“You capture something that maybe nobody else saw. I like that,” Roldena Sanipass said about being a photographer. Her father introduced photography to her. She then experimented with it and took it up herself. Roldena decided to go back to school in her 40s to get her fine arts degree. She hopes that her education will help validate her photography.
Living on campus is an experience that is much needed for many students who are away from home. It provides them with several opportunities they wouldn’t have had previously. Every campus has a population. This is essentially what makes it feel lively and open. In a place where large buildings (even on a small campus like UMPI) make up the majority of the scene, it is important to remember who it is those buildings are there for: the people who are on the campus every day. A portion of these people—about a third of the student body–is residential. Since UMPI is a smaller campus there are several people who attend who are from the area. But many of the students living in housing on and off campus through UMPI are from places very far away. Some are from downstate, and others are from even farther away, such as different states and countries altogether.
Intramurals basketball in Gentile has become a large part of UMPI culture. Nearly one hundred UMPI students and alumni participate. Every Tuesday and Thursday night during season students come to watch and partake. Commissioner Quinton Harris oversees the games.
Spring break for two UMPI clubs meant it was time to journey beyond the County. After weeks of planning students packed their bags to travel and broaden their horizons.
Carol is one of those people whom you meet who always has a smile on her face. She has an infectious personality.
Walking onto a college campus for the first time can be scary. Many students don’t know their classmates very well yet. Sometimes students can feel lonely and cut off from campus life. Luckily, UMPI has many clubs and organizations. Its members are always looking to welcome new students. They reach out and give students a community to belong to.
You might not know it, but UMPI has put up a good fight for the past five years. The opponent UMPI has faced off with has cut revenue and forced the campus to adapt. UMPI has lost some good people, but those who remain haven’t given up.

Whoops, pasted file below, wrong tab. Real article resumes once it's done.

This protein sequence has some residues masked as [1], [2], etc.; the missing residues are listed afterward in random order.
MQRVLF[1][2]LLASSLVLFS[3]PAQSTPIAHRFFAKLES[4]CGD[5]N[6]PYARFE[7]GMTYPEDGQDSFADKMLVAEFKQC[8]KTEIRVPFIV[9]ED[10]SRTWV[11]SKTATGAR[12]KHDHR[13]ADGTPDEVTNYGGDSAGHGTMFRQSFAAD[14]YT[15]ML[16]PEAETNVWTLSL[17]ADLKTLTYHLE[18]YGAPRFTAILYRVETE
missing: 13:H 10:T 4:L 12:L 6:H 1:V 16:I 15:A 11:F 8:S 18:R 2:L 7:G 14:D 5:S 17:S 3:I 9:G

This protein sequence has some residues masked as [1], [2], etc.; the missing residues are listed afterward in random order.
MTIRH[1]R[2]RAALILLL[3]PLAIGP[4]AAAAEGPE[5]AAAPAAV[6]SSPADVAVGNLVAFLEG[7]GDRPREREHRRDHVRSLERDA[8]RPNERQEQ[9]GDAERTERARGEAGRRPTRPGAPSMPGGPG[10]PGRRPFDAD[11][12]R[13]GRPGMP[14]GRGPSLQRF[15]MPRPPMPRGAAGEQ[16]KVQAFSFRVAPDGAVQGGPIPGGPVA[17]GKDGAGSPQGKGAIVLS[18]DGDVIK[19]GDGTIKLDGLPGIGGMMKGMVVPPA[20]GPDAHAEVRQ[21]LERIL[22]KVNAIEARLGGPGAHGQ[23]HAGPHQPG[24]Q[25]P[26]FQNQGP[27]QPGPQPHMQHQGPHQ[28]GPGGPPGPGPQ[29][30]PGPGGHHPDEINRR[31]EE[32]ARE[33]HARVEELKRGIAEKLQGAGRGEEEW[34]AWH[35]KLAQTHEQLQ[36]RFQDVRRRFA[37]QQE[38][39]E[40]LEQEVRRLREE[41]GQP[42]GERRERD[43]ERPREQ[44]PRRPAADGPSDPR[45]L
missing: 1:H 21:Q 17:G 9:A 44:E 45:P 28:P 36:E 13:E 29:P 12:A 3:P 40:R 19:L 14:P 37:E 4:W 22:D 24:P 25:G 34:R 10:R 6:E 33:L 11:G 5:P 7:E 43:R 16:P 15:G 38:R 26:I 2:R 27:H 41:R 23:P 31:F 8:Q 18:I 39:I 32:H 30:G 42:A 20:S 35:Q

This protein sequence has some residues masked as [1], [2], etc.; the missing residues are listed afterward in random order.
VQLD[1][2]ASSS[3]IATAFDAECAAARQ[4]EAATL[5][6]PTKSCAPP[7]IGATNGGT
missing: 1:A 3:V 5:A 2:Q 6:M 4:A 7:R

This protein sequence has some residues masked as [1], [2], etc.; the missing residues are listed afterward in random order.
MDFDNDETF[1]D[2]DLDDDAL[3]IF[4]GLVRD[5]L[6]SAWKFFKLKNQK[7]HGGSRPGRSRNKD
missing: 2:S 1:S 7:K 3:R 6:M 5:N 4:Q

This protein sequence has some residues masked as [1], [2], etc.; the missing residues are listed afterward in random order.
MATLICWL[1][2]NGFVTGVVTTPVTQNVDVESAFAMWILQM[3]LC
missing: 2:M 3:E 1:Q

Professor John F. DeFelice is an associate professor of history at the University of Maine at Presque Isle. He has been teaching at the university since Sept. 1, 2000. DeFelice teaches courses on the ancient world, premodern Europe, colonialism and modern China. He also teaches an honors seminar every few years. In addition, in some of the classes DeFelice teaches Reacting to the Past games. The Reacting to the Past games involve students taking on roles and writing assignments from the view of a specific person in history. Each role plays a part in the game. What is unique is that only a few other campuses in the United States are doing this as well.
Carl Michaud has always understood the value of hard work. As director of administration services at Central Aroostook Association, Michaud devotes much of his time to his job. The organization, started in 1959, aims to provide the best care and service for people with intellectual and developmental disabilities. Michaud is in charge of daily business operations. These include finance, human resources, maintenance and accounting.
A group of people sat in assorted chairs around the multipurpose room in the campus center. Some were family, friends and colleagues. Others were simply there to listen. They were all present to learn more about one undergrad’s incredible experience and what’s known locally as a journey of a lifetime. Bits of conversation could be heard for several moments, everyone settling in. Eventually a gradual silence fell as Dave Putnam took a stand, addressing the audience from the front of the room. He began to introduce the student, explaining that who he had chosen to accompany him on his trip to Mongolia was an easy candidate. “He is someone to rely on,” Putnam said, speaking to the crowd. The person to whom he was referring was Caleb Ward.